The issue - Teacher gifts

23rd April 2010 at 01:00
Presents from pupils are becoming increasingly extravagant, but could it be unwise to accept them - or should the practice even be banned?

Many teachers would think themselves lucky to get a box of chocolates or a bottle of wine as a thank-you gift from their pupils at Christmas or the end of the school year, but a survey for the Association of Teachers and Lecturers (ATL) unearthed a trend for increasingly lavish gifts.

A Tiffany bracelet, Mulberry bag, tickets to the opera and a pound;1,000 gift voucher were among some of the gifts recorded.

Some teachers complained that the whole process had become an exercise in one-upmanship, but are there any potential pitfalls in accepting expensive presents from your charges?

Few schools have a policy on what is acceptable, but there are clearly some risks. Could the gift be seen as a bribe so you give one of your charges extra attention? It's not always the size of the gift that matters, it's how it compares with the others. In the land of Ferrero Rocher, the Hotel Chocolat box is king.

Could you be accused of favouritism towards the pupil whose gift outshone the others? It doesn't have to be a Cartier watch to make you feel uncomfortable delivering bad news at parents' evening.

Teacher Francis Gilbert, author of I'm a Teacher, Get Me Out of Here, cited an embarrassing situation after receiving an ornamental fish from the parent of one struggling pupil. "Accepting the gift made it extremely awkward when it came to chucking the boy off the course," Mr Gilbert wrote in The Guardian.

Some teachers take an absolutist approach. "In most jobs in the public sector you are not allowed to accept gifts, so why are teachers exempt?" asks one teacher on an internet message board.

But others are more laissez-faire. "What's the big deal? I have three children at private school and would think nothing of spending a couple of hundred pounds on a present to thank the teachers for all the hard work they put into educating my children," says one parent.

The best approach is to use your discretion. Mick Brookes, general secretary of the National Association of Head Teachers, says that teachers should be trusted to differentiate between what is acceptable and what is excessive without schools laying down rules.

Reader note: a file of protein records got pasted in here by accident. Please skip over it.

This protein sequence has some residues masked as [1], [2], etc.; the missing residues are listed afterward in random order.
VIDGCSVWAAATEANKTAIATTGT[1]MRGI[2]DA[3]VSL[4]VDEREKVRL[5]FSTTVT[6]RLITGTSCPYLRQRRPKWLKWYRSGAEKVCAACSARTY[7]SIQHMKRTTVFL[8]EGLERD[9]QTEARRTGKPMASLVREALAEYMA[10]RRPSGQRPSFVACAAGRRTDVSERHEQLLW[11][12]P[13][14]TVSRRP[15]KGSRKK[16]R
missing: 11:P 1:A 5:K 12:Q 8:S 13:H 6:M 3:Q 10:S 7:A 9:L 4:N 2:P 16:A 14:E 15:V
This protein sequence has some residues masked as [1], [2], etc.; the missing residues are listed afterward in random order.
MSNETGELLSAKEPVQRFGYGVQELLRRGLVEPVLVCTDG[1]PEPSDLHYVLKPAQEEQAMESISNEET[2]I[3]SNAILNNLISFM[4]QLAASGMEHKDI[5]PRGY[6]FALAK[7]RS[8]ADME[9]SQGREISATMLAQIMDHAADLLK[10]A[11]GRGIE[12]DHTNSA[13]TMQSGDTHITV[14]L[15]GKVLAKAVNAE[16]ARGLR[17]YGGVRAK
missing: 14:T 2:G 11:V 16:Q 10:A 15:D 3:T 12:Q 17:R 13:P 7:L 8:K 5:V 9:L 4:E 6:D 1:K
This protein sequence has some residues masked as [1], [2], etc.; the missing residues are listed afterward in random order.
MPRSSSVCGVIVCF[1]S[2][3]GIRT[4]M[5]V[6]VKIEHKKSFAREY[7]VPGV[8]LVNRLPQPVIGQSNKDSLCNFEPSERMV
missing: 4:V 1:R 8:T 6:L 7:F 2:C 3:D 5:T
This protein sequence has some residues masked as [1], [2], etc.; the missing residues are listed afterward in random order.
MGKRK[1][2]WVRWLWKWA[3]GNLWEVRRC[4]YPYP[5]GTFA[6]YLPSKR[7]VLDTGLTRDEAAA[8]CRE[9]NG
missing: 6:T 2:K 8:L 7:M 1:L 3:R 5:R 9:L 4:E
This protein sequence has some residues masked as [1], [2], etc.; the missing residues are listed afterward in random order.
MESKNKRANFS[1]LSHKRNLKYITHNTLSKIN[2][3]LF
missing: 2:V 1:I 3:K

Situations where there is doubt over what to do will be a rarity, he says, with most gifts falling into one of three categories: "Eat it, drink it, or take it to the Oxfam shop."

Perhaps the embarrassment factor is a good general guide: if you would feel embarrassed telling someone about the gift, then it is probably too much. If you are unsure, tell the head. If you think it is too much, then a polite refusal is the best option.

Jenny Inglis, a member of the executive of teaching union ATL, who addressed this issue at the union's annual conference last month, says it is more a matter of raising awareness than of setting out guidelines. Where teachers are unsure, they should always raise the issue of a school policy.

"We want people to think about this and make wise decisions," she says. "Any policy would depend on the school."

The advantage of a school policy is that it takes the responsibility for negotiating potentially treacherous waters away from the teacher. It would also give schools with competitive parents the opportunity to create a spending cap. In Massachusetts, for example, American teachers are not allowed to accept gifts worth more than $50 (pound;32).

Parents who want to give more are invited to buy a resource in the teacher's name. Perhaps this could be one way of making sure the school benefits with no strings attached.

What to do

  • Find out if your school has a policy - look into getting one if not.
  • Ask your headteacher if you are unsure about whether to accept a gift.
  • If you feel uncomfortable accepting a gift, then politely decline.

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